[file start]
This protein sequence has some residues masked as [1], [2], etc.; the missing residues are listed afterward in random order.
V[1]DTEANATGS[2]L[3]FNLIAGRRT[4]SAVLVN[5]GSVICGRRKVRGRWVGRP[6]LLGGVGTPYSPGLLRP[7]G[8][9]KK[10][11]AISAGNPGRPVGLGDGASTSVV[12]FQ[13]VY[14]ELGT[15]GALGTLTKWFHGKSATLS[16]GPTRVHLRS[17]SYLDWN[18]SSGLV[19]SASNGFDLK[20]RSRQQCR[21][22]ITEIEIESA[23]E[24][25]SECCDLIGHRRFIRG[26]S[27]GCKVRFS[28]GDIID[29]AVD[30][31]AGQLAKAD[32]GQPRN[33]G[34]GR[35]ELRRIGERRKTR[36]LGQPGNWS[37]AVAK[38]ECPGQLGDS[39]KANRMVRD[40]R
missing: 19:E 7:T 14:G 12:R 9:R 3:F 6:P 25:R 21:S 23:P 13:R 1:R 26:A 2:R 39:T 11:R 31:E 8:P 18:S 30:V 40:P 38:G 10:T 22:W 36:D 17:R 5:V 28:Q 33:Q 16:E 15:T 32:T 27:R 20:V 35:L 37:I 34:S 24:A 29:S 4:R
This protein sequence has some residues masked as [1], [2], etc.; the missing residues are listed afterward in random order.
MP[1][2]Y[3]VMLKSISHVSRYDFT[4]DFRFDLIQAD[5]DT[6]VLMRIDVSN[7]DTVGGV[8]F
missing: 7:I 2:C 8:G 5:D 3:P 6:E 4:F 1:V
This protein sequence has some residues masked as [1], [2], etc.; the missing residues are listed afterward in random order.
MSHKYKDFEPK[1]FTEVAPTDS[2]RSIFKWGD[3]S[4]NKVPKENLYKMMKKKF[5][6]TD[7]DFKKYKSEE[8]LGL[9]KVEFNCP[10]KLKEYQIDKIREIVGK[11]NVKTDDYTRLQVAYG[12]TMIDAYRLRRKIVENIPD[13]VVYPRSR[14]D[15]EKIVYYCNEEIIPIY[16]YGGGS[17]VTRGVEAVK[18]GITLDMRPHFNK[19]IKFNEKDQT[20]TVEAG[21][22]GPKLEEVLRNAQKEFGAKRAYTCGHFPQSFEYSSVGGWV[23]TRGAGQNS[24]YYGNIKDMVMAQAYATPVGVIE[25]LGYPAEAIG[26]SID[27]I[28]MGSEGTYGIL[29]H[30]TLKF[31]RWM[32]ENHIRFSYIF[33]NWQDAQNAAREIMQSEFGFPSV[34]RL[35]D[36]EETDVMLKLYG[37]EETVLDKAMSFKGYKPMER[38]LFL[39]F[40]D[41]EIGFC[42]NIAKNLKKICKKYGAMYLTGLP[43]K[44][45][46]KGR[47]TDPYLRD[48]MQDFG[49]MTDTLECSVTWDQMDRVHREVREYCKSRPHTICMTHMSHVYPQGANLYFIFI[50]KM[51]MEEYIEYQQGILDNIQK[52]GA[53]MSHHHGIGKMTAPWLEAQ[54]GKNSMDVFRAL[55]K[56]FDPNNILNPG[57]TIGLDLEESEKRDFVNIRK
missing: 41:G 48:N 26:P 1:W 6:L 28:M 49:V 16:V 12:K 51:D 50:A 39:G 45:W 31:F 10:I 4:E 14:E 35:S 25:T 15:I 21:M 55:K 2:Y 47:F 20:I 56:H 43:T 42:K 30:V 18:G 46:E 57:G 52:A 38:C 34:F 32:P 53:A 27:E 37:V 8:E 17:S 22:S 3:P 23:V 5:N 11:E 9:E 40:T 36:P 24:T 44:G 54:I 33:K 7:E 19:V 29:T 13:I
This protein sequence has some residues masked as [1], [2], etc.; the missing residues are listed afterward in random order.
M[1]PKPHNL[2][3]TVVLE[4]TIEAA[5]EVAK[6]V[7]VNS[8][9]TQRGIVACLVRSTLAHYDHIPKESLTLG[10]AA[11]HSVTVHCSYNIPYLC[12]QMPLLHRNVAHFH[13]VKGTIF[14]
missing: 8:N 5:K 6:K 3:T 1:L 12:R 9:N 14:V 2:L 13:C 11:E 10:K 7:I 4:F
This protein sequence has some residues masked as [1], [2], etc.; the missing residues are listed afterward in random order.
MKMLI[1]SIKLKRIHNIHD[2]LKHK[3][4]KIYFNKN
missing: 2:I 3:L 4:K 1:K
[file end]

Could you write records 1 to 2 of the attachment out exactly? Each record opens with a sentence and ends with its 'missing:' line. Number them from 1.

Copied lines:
This protein sequence has some residues masked as [1], [2], etc.; the missing residues are listed afterward in random order.
V[1]DTEANATGS[2]L[3]FNLIAGRRT[4]SAVLVN[5]GSVICGRRKVRGRWVGRP[6]LLGGVGTPYSPGLLRP[7]G[8][9]KK[10][11]AISAGNPGRPVGLGDGASTSVV[12]FQ[13]VY[14]ELGT[15]GALGTLTKWFHGKSATLS[16]GPTRVHLRS[17]SYLDWN[18]SSGLV[19]SASNGFDLK[20]RSRQQCR[21][22]ITEIEIESA[23]E[24][25]SECCDLIGHRRFIRG[26]S[27]GCKVRFS[28]GDIID[29]AVD[30][31]AGQLAKAD[32]GQPRN[33]G[34]GR[35]ELRRIGERRKTR[36]LGQPGNWS[37]AVAK[38]ECPGQLGDS[39]KANRMVRD[40]R
missing: 19:E 7:T 14:G 12:R 9:R 3:F 6:P 25:R 21:S 23:P 13:R 1:R 26:A 2:R 39:T 11:R 31:E 8:P 18:S 30:V 40:P 38:G 10:T 22:W 36:D 17:R 5:V 28:Q 33:Q 16:E 15:T 32:T 27:R 20:V 35:L 37:I 34:S 24:A 29:S 4:R
This protein sequence has some residues masked as [1], [2], etc.; the missing residues are listed afterward in random order.
MP[1][2]Y[3]VMLKSISHVSRYDFT[4]DFRFDLIQAD[5]DT[6]VLMRIDVSN[7]DTVGGV[8]F
missing: 7:I 2:C 8:G 5:D 3:P 6:E 4:F 1:V